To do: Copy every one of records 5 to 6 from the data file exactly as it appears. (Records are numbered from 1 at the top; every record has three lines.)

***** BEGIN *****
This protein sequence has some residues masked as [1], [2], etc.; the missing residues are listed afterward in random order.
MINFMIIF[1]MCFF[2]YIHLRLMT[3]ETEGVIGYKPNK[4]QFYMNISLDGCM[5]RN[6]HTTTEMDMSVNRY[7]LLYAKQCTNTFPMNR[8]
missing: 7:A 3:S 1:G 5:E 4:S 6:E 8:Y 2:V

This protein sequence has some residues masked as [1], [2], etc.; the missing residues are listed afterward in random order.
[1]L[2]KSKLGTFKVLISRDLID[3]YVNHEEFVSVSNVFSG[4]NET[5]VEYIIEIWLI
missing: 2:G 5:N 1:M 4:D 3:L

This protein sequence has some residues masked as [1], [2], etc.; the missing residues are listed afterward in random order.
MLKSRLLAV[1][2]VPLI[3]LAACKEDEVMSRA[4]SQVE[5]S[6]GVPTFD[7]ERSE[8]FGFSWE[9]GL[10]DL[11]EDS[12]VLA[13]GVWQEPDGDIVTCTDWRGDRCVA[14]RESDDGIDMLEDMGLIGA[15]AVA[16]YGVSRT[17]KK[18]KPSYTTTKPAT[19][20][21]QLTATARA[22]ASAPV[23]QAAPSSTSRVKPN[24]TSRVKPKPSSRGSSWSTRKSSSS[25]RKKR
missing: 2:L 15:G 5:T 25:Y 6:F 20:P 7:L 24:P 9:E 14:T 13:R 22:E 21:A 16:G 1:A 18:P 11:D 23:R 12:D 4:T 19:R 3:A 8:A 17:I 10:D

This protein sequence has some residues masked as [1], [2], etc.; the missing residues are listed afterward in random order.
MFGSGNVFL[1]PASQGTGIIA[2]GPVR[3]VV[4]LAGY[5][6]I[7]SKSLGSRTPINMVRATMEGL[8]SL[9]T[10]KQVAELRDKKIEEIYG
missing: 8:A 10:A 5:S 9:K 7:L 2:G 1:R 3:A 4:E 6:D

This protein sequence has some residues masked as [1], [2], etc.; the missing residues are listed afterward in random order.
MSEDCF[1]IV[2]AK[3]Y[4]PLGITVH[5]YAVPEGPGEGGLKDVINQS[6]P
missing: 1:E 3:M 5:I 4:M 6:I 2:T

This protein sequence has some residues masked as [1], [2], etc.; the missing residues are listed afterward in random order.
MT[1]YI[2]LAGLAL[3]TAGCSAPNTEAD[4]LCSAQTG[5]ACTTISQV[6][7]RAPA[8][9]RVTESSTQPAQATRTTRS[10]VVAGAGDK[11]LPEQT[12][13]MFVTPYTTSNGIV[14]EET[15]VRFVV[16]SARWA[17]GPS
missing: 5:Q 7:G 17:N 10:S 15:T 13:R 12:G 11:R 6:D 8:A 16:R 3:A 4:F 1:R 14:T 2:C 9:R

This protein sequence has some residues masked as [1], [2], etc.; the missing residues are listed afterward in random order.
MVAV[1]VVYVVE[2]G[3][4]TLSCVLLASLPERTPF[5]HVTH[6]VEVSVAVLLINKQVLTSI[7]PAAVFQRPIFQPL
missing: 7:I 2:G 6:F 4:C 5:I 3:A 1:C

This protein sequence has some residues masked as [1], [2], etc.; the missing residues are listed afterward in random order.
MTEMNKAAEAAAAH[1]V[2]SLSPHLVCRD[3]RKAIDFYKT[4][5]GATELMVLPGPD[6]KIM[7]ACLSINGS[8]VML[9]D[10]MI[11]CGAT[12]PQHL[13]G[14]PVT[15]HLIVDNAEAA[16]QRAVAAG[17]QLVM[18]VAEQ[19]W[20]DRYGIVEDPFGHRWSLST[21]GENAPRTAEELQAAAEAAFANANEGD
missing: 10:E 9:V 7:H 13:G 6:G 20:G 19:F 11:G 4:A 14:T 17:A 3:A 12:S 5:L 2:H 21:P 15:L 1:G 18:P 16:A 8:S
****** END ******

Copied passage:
This protein sequence has some residues masked as [1], [2], etc.; the missing residues are listed afterward in random order.
MSEDCF[1]IV[2]AK[3]Y[4]PLGITVH[5]YAVPEGPGEGGLKDVINQS[6]P
missing: 1:E 3:M 5:I 4:M 6:I 2:T

This protein sequence has some residues masked as [1], [2], etc.; the missing residues are listed afterward in random order.
MT[1]YI[2]LAGLAL[3]TAGCSAPNTEAD[4]LCSAQTG[5]ACTTISQV[6][7]RAPA[8][9]RVTESSTQPAQATRTTRS[10]VVAGAGDK[11]LPEQT[12][13]MFVTPYTTSNGIV[14]EET[15]VRFVV[16]SARWA[17]GPS
missing: 5:Q 7:G 17:N 10:S 15:T 13:R 12:G 11:R 6:D 8:A 16:R 3:A 4:F 1:R 14:T 2:C 9:R